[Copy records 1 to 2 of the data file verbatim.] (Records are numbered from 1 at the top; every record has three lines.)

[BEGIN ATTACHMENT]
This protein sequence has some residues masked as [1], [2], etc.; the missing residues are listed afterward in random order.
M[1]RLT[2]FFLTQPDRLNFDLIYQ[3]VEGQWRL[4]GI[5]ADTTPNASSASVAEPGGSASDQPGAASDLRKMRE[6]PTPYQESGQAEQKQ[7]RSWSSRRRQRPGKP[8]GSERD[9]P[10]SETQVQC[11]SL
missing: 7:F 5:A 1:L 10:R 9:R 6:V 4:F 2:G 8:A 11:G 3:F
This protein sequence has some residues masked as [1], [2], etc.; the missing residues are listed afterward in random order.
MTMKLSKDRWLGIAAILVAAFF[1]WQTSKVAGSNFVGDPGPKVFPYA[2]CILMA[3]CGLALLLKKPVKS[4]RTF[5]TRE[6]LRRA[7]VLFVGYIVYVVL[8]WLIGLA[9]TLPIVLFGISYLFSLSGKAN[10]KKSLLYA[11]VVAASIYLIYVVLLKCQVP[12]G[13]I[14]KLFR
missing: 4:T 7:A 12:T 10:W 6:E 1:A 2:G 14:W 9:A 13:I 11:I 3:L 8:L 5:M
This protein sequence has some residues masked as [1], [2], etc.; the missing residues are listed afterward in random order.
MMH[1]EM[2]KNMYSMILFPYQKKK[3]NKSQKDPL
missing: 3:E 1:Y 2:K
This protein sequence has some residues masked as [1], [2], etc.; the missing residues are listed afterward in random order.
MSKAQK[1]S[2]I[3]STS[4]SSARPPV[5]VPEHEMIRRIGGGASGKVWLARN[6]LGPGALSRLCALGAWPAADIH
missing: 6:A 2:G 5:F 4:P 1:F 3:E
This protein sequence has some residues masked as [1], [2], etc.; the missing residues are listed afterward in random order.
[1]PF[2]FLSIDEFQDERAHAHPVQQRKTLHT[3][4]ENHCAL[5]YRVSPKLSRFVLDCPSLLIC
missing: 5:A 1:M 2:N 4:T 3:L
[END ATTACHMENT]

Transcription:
This protein sequence has some residues masked as [1], [2], etc.; the missing residues are listed afterward in random order.
M[1]RLT[2]FFLTQPDRLNFDLIYQ[3]VEGQWRL[4]GI[5]ADTTPNASSASVAEPGGSASDQPGAASDLRKMRE[6]PTPYQESGQAEQKQ[7]RSWSSRRRQRPGKP[8]GSERD[9]P[10]SETQVQC[11]SL
missing: 7:F 5:A 1:L 10:R 9:R 6:V 4:F 2:G 8:A 11:G 3:F
This protein sequence has some residues masked as [1], [2], etc.; the missing residues are listed afterward in random order.
MTMKLSKDRWLGIAAILVAAFF[1]WQTSKVAGSNFVGDPGPKVFPYA[2]CILMA[3]CGLALLLKKPVKS[4]RTF[5]TRE[6]LRRA[7]VLFVGYIVYVVL[8]WLIGLA[9]TLPIVLFGISYLFSLSGKAN[10]KKSLLYA[11]VVAASIYLIYVVLLKCQVP[12]G[13]I[14]KLFR
missing: 4:T 7:A 12:T 10:W 6:E 1:A 2:G 14:W 9:A 13:I 11:I 3:L 8:L 5:M